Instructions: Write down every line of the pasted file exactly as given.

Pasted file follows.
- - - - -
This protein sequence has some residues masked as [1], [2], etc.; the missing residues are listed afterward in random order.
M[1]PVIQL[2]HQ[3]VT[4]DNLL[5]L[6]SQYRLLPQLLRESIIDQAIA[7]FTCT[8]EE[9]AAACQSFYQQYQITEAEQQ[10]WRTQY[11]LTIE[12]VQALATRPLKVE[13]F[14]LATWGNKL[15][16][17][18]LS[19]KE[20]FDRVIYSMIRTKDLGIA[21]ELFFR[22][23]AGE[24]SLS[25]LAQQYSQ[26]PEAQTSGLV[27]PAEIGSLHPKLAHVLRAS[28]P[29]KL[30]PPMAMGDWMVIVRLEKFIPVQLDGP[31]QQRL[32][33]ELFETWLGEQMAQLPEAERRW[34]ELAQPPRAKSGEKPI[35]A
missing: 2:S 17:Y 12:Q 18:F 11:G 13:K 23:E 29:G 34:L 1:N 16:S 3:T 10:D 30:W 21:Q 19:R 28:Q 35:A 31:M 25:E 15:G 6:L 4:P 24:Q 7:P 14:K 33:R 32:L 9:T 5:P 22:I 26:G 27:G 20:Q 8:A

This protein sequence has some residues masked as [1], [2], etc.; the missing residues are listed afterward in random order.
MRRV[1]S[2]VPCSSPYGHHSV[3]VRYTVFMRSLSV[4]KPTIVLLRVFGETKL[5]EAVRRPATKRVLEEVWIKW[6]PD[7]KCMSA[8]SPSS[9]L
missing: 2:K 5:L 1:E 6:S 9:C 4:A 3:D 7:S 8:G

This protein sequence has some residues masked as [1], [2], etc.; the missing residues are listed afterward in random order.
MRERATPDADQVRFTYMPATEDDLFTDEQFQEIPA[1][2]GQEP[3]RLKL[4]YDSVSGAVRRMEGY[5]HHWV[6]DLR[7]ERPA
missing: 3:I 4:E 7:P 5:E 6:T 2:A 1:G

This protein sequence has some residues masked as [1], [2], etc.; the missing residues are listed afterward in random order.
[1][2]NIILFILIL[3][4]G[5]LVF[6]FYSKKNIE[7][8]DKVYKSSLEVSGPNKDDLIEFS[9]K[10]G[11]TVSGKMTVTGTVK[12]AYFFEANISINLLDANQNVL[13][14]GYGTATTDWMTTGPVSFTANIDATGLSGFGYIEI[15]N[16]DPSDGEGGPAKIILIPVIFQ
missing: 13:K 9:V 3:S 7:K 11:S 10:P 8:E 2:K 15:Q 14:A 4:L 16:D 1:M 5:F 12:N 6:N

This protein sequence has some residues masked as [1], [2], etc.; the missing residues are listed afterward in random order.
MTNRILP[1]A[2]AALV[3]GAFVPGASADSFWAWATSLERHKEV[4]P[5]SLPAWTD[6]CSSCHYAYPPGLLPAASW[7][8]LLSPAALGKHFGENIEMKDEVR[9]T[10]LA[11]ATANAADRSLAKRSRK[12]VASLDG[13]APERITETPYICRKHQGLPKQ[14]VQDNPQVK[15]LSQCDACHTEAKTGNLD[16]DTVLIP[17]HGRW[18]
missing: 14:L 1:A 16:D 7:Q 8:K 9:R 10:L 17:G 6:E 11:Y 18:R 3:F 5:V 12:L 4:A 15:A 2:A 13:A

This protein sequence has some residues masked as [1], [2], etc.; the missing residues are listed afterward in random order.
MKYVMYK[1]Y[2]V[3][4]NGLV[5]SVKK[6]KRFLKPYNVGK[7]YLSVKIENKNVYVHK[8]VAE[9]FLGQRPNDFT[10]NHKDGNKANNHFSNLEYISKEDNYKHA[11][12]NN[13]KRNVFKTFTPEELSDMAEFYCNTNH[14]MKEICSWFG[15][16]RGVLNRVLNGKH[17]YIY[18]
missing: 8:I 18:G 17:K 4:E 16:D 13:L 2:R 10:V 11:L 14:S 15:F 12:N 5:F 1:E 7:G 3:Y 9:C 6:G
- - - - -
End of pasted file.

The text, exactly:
This protein sequence has some residues masked as [1], [2], etc.; the missing residues are listed afterward in random order.
M[1]PVIQL[2]HQ[3]VT[4]DNLL[5]L[6]SQYRLLPQLLRESIIDQAIA[7]FTCT[8]EE[9]AAACQSFYQQYQITEAEQQ[10]WRTQY[11]LTIE[12]VQALATRPLKVE[13]F[14]LATWGNKL[15][16][17][18]LS[19]KE[20]FDRVIYSMIRTKDLGIA[21]ELFFR[22][23]AGE[24]SLS[25]LAQQYSQ[26]PEAQTSGLV[27]PAEIGSLHPKLAHVLRAS[28]P[29]KL[30]PPMAMGDWMVIVRLEKFIPVQLDGP[31]QQRL[32][33]ELFETWLGEQMAQLPEAERRW[34]ELAQPPRAKSGEKPI[35]A
missing: 2:S 17:Y 12:Q 18:F 11:G 13:K 23:E 29:G 34:L 1:N 16:S 3:T 10:D 30:W 21:Q 19:R 28:Q 35:A 31:M 25:E 15:G 6:L 4:P 24:Q 7:P 14:K 33:R 32:L 9:T 5:P 22:I 26:G 27:G 20:Q 8:A

This protein sequence has some residues masked as [1], [2], etc.; the missing residues are listed afterward in random order.
MRRV[1]S[2]VPCSSPYGHHSV[3]VRYTVFMRSLSV[4]KPTIVLLRVFGETKL[5]EAVRRPATKRVLEEVWIKW[6]PD[7]KCMSA[8]SPSS[9]L
missing: 2:K 5:L 1:E 6:S 9:C 4:A 3:D 7:S 8:G

This protein sequence has some residues masked as [1], [2], etc.; the missing residues are listed afterward in random order.
MRERATPDADQVRFTYMPATEDDLFTDEQFQEIPA[1][2]GQEP[3]RLKL[4]YDSVSGAVRRMEGY[5]HHWV[6]DLR[7]ERPA
missing: 3:I 4:E 7:P 5:E 6:T 2:A 1:G

This protein sequence has some residues masked as [1], [2], etc.; the missing residues are listed afterward in random order.
[1][2]NIILFILIL[3][4]G[5]LVF[6]FYSKKNIE[7][8]DKVYKSSLEVSGPNKDDLIEFS[9]K[10]G[11]TVSGKMTVTGTVK[12]AYFFEANISINLLDANQNVL[13][14]GYGTATTDWMTTGPVSFTANIDATGLSGFGYIEI[15]N[16]DPSDGEGGPAKIILIPVIFQ
missing: 13:K 9:V 3:S 7:K 11:S 10:P 8:E 2:K 15:Q 14:A 4:L 16:D 1:M 5:F 12:N 6:N

This protein sequence has some residues masked as [1], [2], etc.; the missing residues are listed afterward in random order.
MTNRILP[1]A[2]AALV[3]GAFVPGASADSFWAWATSLERHKEV[4]P[5]SLPAWTD[6]CSSCHYAYPPGLLPAASW[7][8]LLSPAALGKHFGENIEMKDEVR[9]T[10]LA[11]ATANAADRSLAKRSRK[12]VASLDG[13]APERITETPYICRKHQGLPKQ[14]VQDNPQVK[15]LSQCDACHTEAKTGNLD[16]DTVLIP[17]HGRW[18]
missing: 14:L 1:A 16:D 7:Q 8:K 9:R 10:L 17:G 6:E 11:Y 18:R 3:F 5:V 12:L 4:A 15:A 2:A 13:A

This protein sequence has some residues masked as [1], [2], etc.; the missing residues are listed afterward in random order.
MKYVMYK[1]Y[2]V[3][4]NGLV[5]SVKK[6]KRFLKPYNVGK[7]YLSVKIENKNVYVHK[8]VAE[9]FLGQRPNDFT[10]NHKDGNKANNHFSNLEYISKEDNYKHA[11][12]NN[13]KRNVFKTFTPEELSDMAEFYCNTNH[14]MKEICSWFG[15][16]RGVLNRVLNGKH[17]YIY[18]
missing: 8:I 18:G 17:K 4:E 16:D 13:L 2:R 10:V 11:L 14:S 15:F 12:N 5:F 1:E 7:G 3:Y 9:C 6:G